Quite simply: expect the new private equity (PE) owners to play a very active role in day-to-day management.
In recent years, it has been a common experience for private equity firms to acquire mid-sized technology firms and delist them from the NASDAQ or other exchanges. What is behind this trend, what is the logic of it? High-finance considerations aside, proponents of private equity argue that a concentrated shareholder base, and its associated strong governance, are critical to the next phase of growth. (more…)
I just finished reading a book by Jia Jiang called Rejection Proof:How I Beat Fear and Became Invincible Through 100 Days of Rejection. The premise was Jia put himself in situations in which he was certain to be rejected and then discussed what he learned. He did crazy things like try to borrow $100 from a stranger, or ask the Southwest Airlines flight attendant if he could make the announcements. Each time he got rejected he learned something and shared his knowledge.
I saw Jia speak at a Sales 2.0 Conference in San Francisco. He was funny and engaging. The audience loved this guy. You would have never known he had a fear of rejection. I learned a lot about rejection, but one lesson stood out for me that I would like to share with you: failure is only part of the journey. (more…)
My wife doesn’t have a sports bone in her body—especially painful since she’s from the great sports town of Pittsburgh. She more than compensates with numerous qualities that actually matter, but it has been a source of miscommunication for over 20 years. And by miscommunication, I mean me talking and her not hearing a word I say—I’ve come to know how Charlie Brown’s teachers felt!
Putting myself in her shoes, she has suffered through 20+ years of my lips moving about the SF Giants, 49ers, Warriors, and pretty much any other sporting event that has been on or in the news at any given moment. Add to this a decade of fantasy football and, quite frankly, I’m lucky that we’re still married. And yet, as she is my best friend, I continue to move my lips on these very same subjects with the faintest hope of a different result—crazy, wouldn’t you say?
Case in point—during fantasy football season, I’m faced with weekly last minute decisions. The NFL Inactives report comes out and I’m obsessing over which set of wide receivers and running backs will help me win my head-to-head match. And most every week, I turn to my best friend for support on this last minute decision. “Wah waaah wah wah …” (more…)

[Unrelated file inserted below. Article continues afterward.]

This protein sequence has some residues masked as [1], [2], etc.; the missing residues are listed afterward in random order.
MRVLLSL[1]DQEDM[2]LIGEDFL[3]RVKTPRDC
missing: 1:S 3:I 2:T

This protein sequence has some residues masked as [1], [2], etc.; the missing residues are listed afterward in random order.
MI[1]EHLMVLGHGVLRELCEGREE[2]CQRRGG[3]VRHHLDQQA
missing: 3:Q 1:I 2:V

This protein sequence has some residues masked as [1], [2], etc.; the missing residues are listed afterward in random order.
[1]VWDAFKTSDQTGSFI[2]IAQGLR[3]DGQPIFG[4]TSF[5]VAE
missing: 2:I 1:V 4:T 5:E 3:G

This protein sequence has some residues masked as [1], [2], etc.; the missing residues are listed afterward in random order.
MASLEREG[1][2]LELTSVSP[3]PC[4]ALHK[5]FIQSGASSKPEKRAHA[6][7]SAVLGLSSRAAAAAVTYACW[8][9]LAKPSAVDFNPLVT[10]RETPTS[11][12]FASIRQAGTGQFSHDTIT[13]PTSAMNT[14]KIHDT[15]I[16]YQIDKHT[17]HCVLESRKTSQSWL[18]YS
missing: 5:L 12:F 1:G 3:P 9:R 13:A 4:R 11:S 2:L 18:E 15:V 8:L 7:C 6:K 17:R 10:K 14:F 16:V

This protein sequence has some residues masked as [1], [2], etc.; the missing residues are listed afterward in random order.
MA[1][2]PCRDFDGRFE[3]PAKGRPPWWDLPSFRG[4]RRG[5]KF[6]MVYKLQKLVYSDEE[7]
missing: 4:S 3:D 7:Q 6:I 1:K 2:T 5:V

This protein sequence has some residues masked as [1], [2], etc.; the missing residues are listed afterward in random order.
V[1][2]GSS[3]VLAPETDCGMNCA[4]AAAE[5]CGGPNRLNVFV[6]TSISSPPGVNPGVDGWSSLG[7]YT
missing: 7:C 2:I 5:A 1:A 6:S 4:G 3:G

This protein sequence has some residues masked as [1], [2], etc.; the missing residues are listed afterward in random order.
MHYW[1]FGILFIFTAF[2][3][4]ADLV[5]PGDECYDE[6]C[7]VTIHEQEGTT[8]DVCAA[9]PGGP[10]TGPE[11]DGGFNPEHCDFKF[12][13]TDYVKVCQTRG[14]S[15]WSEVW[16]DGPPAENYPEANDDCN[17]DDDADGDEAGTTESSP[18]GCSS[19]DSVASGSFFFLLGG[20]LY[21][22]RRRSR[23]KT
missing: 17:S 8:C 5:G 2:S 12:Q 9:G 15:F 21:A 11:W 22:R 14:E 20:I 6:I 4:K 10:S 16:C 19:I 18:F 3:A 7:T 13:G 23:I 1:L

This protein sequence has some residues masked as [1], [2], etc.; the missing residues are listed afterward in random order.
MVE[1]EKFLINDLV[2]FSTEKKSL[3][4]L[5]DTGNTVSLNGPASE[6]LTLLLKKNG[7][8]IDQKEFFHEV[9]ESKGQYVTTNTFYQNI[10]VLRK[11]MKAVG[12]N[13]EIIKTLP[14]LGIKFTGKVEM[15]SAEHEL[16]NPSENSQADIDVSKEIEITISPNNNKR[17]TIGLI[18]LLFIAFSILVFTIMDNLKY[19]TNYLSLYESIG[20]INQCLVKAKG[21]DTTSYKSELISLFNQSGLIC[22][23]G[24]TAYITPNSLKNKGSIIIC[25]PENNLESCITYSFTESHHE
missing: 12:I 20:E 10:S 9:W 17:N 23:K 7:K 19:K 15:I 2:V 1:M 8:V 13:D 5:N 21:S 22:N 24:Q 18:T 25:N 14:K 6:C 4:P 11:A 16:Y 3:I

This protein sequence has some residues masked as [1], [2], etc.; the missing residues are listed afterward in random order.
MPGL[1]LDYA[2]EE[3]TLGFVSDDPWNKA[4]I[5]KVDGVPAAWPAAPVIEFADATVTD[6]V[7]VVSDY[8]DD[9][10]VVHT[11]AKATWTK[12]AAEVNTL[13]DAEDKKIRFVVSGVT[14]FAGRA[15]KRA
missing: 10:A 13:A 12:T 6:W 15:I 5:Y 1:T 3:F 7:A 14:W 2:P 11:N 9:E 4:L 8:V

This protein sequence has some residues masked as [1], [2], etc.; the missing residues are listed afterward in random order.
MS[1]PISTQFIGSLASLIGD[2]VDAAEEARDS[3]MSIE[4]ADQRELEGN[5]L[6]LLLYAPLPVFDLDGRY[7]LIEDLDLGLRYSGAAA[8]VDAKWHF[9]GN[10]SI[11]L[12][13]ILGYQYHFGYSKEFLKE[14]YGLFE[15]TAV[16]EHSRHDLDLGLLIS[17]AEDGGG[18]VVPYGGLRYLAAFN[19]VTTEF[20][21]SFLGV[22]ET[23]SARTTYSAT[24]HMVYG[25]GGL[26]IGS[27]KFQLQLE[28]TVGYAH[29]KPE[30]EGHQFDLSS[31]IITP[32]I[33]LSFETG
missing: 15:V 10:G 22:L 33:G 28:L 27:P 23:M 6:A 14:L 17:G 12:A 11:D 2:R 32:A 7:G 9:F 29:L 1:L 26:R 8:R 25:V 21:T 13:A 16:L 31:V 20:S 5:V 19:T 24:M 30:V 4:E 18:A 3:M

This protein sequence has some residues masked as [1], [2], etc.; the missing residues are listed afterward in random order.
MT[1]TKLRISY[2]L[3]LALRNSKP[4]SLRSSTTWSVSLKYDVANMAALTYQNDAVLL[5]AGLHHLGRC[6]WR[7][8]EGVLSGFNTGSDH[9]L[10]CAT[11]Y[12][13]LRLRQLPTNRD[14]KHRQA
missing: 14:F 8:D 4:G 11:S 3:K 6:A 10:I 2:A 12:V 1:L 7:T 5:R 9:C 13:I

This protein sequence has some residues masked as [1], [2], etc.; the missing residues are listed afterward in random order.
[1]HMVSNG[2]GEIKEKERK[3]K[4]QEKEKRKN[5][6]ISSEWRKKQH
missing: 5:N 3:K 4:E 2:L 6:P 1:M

So, you nailed the technical presentation and crafted a compelling enterprise license agreement (ELA) proposal backed by a very convincing business case. Your prospect is impressed by your technology and business case metrics, but pushes back on the capital expense and asks the dreaded question, “Can you also propose a usage-based option?”
Six months later, after using every delay tactic you can concoct and after setting ablaze more internal and channel bridges than you thought existed, you return to your prospect with a proposal that requires calculus to understand. (The associated contract draft puts a number of first born children at risk, too.)
Another two weeks pass and you find out from your original prospect sponsor that they have gone with an up-and-coming SaaS provider.
Meeting Customer Demand with Acquisition Options
The advent of SaaS and the cloud has increased the factors involved in meeting customer demand for acquisition options along the offer continuum.
Remember when KISS took off their makeup1 … and we wished they hadn’t? Sometimes K.I.S.S. (keep it simple, stupid) just doesn’t work. This is particularly true when it comes to lazy discounting—discounting in 5 or 10% increments.
The point I’m about to make is that a 1% decrease in average discount for an enterprise software company can yield a 7+% increase in operating profit! (Your mileage may vary.) If you are already sold and want to avoid math drool, skip to the next section. (more…)
I sometimes binge read and right now I’m on the 19th book in the Jack Reacher series by Lee Child (aka Jim Grant)—a guilty pleasure to be sure. There is much that I could discuss regarding this series (and the definitional miscast of Tom Cruise, who is nowhere near Reacher’s reported 6’5” & 250 lbs.), but I’ve been meaning to test a hypothesis regarding the protagonist’s approach to post-military life. Reacher doesn’t own anything but a travel toothbrush and the clothes he wears on a given day, acquiring all other life needs on demand—in other words, he lives his life like a cloud service.
Here is an excerpt regarding purchase of an outfit from “A Wanted Man”:
“Total damage was seventy-seven dollars in cash, which was well within target. Three days’ wear, minimum, maybe four maximum, somewhere between about twenty and twenty-five bucks a day. Cheaper than living somewhere, and easier than washing and ironing and folding and packing. That was for damn sure.” (more…)
Training a sales force to sell products and services to the IT department is hard, but training a sales force to sell a product and services to IT finance, procurement, or a CFO is a LOT harder. At TFP, we spend our days in the trenches with sales, system engineers and professional services teams justifying the value of your products to customers and providing financial options to facilitate the sale. Our teams are tasked with driving sales, improving deal economics and making it easier for customers to buy.
We know how to sell technology to business and financial decision makers. We teach sales teams how to overcome financial objections to a sale. Additional discounting is not a winning strategy. We give sales teams more successful ways to deliver better results. (more…)